25 May 2023
NB Board Member and Diversity Lead Paul Matthews talks about the importance of neurodiverse representation within our police force.
The majority of us have probably heard the term ‘neurodiversity’ being mentioned a lot at work, but what does it mean?
It is a relatively new term that refers to conditions such as autism, ADHD and other neurodiverse diagnoses. These conditions are not learning disabilities - while it is true they can co-exist with learning disabilities, they can also be mutually exclusive.
The way people experience and interact with the world varies enormously and these different ways of thinking present opportunities, strengths and challenges to those who may live with one or more neurodiverse conditions.
It might be surprising to learn that nearly three quarters of a million people in the UK live with autism and an estimated three million are thought to live with ADHD yet only 10 per cent of these have a confirmed diagnosis.
By far the most common neurodiverse condition is dyslexia which effects an estimated 10 per cent of the population, that’s nearly seven million people in the UK. Dyslexia primarily affects reading and writing but it can also cause difficulty processing and remembering information. A condition you may not be aware of is dyscalculia- which is a persistent difficulty in understanding numbers and affects around 6 per cent of people in the UK.
Considering the amount of people currently living with neurodiversity and other conditions, it is inevitable that many will be your colleagues in the Police. Those with a confirmed diagnosis have access to specific workplace adjustments that should support parity in performance and fosters greater inclusivity; however, as illustrated above, most people will not even be aware that they have one of these condition.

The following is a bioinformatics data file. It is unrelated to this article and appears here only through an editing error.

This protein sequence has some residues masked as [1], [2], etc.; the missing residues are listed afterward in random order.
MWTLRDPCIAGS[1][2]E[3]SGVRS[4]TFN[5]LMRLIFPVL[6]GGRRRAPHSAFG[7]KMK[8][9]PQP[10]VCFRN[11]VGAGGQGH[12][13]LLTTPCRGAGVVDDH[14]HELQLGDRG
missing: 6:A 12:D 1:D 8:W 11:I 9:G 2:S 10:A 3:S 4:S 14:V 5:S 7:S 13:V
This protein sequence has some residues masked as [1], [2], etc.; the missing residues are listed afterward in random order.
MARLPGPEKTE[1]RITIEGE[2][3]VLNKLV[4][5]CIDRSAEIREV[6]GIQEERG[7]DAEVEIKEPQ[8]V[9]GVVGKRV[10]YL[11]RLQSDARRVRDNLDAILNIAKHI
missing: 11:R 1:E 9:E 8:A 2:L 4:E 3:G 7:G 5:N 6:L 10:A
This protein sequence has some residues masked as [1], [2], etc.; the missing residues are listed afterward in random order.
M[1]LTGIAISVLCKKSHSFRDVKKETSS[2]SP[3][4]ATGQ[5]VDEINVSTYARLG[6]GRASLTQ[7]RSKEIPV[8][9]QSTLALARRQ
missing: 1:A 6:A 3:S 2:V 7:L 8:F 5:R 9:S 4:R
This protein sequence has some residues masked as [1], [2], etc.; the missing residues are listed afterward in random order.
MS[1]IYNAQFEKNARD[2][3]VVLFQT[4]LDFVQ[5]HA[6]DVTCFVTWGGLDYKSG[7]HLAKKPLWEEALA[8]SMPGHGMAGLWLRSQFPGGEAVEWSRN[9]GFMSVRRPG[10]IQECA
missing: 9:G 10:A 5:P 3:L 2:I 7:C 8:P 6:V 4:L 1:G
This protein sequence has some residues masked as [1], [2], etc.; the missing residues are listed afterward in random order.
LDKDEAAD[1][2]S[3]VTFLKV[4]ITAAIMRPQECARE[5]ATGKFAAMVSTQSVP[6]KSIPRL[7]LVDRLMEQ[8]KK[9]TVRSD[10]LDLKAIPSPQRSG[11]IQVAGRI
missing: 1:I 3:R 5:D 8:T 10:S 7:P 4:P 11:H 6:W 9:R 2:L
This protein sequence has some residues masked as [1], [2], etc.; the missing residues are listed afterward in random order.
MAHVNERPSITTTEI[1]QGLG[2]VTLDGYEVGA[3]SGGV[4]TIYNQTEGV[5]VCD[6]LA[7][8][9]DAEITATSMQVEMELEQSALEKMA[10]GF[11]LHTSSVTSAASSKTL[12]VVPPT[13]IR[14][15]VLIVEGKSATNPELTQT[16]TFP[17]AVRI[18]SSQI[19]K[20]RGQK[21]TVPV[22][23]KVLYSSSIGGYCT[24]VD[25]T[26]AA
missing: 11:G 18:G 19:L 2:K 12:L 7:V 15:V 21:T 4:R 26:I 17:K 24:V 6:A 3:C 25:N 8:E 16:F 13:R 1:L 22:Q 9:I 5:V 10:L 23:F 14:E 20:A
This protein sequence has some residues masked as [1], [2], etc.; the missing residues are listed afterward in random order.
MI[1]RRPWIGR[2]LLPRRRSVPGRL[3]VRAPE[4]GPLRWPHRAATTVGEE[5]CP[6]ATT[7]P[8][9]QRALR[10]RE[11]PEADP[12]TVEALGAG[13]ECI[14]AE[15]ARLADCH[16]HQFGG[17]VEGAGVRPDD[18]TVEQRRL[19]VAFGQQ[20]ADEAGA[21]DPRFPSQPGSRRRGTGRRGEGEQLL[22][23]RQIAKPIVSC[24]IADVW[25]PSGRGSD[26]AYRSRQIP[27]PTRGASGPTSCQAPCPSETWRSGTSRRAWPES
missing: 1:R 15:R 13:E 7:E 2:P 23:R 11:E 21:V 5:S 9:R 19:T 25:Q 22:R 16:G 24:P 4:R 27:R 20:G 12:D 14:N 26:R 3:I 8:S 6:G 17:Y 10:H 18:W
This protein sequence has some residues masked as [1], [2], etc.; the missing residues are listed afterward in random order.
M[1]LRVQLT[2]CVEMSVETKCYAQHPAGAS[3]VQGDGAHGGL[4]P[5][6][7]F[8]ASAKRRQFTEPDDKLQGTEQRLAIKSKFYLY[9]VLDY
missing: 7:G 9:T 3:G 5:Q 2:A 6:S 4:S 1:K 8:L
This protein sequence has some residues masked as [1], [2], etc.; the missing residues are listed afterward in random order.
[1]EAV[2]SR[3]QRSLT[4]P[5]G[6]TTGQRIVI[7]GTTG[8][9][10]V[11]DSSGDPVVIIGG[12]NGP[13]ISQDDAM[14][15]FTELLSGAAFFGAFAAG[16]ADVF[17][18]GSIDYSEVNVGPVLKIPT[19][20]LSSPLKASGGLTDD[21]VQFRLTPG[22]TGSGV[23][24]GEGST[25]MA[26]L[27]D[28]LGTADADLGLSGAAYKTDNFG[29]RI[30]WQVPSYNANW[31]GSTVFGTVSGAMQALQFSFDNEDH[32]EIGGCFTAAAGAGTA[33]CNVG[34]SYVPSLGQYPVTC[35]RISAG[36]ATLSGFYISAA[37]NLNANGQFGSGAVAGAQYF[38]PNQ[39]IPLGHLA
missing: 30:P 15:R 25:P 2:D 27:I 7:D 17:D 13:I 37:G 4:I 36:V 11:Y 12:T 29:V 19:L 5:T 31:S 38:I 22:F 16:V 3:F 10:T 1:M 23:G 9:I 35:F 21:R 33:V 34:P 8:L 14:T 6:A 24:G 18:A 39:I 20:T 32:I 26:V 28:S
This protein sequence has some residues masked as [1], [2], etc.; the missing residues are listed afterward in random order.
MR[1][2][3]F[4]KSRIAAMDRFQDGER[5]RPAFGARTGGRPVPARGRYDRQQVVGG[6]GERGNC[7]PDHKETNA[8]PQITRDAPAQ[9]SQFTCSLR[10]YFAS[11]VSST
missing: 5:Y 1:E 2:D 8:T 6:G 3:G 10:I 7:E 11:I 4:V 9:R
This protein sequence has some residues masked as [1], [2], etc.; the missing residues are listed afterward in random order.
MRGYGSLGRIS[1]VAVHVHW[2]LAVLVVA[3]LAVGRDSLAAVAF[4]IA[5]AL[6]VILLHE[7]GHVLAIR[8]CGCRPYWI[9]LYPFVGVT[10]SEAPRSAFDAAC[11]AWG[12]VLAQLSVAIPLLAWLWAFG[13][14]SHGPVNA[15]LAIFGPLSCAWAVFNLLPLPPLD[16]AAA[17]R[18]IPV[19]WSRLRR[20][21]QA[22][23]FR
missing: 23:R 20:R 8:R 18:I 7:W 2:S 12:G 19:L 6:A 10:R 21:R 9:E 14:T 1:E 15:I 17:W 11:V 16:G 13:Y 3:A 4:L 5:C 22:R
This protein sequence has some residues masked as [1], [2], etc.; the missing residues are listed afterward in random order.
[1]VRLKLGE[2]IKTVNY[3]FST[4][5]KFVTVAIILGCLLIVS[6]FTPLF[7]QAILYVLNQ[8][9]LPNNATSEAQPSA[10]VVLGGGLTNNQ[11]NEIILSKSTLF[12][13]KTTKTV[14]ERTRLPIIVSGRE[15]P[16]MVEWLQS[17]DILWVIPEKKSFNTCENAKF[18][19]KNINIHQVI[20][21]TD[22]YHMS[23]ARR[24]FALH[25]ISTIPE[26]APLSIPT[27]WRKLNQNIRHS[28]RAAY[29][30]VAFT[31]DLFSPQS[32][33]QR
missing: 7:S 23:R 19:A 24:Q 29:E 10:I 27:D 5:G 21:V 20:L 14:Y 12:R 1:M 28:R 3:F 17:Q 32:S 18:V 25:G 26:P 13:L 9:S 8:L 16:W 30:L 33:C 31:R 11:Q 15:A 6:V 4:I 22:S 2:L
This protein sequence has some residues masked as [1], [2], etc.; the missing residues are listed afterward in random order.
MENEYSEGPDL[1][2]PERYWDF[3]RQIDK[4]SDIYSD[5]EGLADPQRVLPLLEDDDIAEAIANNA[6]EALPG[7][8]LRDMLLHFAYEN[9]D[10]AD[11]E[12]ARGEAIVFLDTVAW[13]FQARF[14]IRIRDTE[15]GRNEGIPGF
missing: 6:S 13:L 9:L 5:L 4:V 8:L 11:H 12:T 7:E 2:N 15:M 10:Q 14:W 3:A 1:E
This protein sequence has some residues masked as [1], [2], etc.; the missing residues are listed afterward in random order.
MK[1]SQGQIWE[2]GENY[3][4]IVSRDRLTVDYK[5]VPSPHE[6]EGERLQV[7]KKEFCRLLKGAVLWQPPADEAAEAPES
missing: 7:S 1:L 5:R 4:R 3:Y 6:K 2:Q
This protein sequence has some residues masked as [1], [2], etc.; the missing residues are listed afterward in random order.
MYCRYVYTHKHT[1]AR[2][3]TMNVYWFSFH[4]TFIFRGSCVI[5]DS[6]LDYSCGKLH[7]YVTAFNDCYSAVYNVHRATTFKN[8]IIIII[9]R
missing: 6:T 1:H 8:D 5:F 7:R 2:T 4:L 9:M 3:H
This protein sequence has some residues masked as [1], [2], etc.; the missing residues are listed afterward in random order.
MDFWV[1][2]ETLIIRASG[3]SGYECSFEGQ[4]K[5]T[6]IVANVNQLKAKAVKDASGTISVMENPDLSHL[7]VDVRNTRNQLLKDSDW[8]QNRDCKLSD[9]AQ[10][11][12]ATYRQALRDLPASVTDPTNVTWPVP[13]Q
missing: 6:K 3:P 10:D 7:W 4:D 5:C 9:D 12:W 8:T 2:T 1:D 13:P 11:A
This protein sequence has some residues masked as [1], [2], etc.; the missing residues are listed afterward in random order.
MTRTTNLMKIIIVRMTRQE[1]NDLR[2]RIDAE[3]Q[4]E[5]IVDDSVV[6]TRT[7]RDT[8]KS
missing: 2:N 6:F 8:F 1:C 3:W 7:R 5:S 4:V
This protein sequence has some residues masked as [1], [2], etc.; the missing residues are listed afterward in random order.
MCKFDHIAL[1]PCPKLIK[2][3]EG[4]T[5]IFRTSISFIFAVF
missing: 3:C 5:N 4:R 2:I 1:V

This may present performance issues and absenteeism which may lead to depressive illnesses and under performance procedures. It is therefore crucial that Police Officers and staff are able to access assessment and diagnosis opportunities so that they might be better supported in the workplace and able to perform to the very best of their ability.
It is disappointing that there is such a wide disparity between forces in the provision of access to assessment in relation to neurodiversity. Some forces are setting the standard by recognising the benefit of prompt assessment to both individuals and the force. Some provide training and fund internal initial assessments to all new recruits as well as for those currently employed that make such a request. Some forces go on to fund external assessment and diagnosis so that workplace adjustments can be made to improve performance.
The Federation believes that all forces should follow this best practice. It is unacceptable for some forces to be telling our members that that they must either pay hundreds of pounds for an assessment or wait several years for the NHS.
It is our view that those forces who do fund external assessments have correctly understood the wider implications for their staff and that any cost is offset by the benefit of prompt assessment and provision of necessary reasonable adjustments that enable our members to deliver their very best.
If your force is one of those that doesn’t support officers by providing or funding quality assessments then they are not only letting individual down, but the whole team down. We should all want every member of the team to have whatever reasonable adjustments they need so they can contribute fully.
We have asked the NPCC to raise this with forces to encourage the currently poor performers to follow the example of the best, if your force isn’t delivering what neurodiverse colleagues need then highlight it with both the force and your local Federation so we can get this sorted for everyone’s benefit.